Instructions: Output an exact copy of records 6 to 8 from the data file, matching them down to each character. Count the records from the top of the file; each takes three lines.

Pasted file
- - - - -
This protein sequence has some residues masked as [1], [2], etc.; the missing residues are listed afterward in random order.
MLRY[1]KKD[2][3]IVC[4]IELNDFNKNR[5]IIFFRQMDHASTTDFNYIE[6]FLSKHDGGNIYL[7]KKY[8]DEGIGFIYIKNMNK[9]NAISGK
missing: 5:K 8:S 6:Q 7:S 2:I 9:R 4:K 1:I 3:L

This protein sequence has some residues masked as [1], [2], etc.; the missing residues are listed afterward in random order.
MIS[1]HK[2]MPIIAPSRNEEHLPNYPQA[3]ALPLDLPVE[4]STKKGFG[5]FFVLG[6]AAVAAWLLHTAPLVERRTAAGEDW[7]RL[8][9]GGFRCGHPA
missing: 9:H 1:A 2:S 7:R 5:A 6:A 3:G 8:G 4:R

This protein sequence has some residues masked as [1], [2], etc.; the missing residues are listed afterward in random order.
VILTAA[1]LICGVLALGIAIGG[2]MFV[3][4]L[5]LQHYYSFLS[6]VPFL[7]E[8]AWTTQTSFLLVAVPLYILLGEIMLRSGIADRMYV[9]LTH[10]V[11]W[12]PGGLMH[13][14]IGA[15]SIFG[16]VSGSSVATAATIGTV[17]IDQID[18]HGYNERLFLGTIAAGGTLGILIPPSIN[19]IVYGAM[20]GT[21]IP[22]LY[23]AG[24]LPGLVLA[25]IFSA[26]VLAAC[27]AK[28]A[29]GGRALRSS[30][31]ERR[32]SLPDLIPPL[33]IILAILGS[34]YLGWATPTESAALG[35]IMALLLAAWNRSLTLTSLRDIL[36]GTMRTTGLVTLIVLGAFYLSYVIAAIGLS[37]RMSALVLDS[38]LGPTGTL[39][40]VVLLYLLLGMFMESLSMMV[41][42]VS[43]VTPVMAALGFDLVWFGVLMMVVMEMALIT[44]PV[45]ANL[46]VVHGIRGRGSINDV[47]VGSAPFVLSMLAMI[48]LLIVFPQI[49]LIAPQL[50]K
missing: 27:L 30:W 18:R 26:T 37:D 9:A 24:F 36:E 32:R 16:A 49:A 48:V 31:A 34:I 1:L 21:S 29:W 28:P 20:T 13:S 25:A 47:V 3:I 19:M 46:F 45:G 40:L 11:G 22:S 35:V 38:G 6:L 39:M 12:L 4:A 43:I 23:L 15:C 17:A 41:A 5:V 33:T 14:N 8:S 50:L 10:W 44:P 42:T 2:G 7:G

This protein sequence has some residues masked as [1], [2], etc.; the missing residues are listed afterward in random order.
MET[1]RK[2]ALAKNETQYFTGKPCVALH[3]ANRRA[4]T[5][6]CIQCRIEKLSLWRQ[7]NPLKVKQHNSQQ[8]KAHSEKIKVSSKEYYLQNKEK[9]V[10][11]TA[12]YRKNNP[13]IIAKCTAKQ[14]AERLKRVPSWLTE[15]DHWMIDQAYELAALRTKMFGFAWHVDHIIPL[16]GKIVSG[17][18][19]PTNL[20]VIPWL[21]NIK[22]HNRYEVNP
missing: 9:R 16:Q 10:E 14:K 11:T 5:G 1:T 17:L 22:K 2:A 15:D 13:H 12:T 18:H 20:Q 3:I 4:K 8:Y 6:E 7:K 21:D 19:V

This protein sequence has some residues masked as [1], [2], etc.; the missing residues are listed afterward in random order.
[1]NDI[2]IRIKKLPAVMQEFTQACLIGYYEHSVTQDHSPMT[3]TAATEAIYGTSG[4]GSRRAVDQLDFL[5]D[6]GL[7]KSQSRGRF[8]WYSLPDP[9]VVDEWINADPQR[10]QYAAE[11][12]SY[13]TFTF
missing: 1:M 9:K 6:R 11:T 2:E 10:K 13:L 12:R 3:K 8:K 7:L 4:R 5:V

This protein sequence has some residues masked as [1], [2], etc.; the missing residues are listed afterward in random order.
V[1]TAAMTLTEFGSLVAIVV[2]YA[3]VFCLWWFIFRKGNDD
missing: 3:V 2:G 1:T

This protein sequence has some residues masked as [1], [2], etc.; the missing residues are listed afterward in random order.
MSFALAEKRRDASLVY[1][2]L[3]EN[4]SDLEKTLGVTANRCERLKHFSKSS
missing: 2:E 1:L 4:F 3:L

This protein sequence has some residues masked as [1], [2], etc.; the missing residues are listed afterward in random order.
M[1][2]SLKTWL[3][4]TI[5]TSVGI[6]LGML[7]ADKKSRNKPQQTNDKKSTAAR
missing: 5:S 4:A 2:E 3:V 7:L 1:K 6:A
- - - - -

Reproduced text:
This protein sequence has some residues masked as [1], [2], etc.; the missing residues are listed afterward in random order.
V[1]TAAMTLTEFGSLVAIVV[2]YA[3]VFCLWWFIFRKGNDD
missing: 3:V 2:G 1:T

This protein sequence has some residues masked as [1], [2], etc.; the missing residues are listed afterward in random order.
MSFALAEKRRDASLVY[1][2]L[3]EN[4]SDLEKTLGVTANRCERLKHFSKSS
missing: 2:E 1:L 4:F 3:L

This protein sequence has some residues masked as [1], [2], etc.; the missing residues are listed afterward in random order.
M[1][2]SLKTWL[3][4]TI[5]TSVGI[6]LGML[7]ADKKSRNKPQQTNDKKSTAAR
missing: 5:S 4:A 2:E 3:V 7:L 1:K 6:A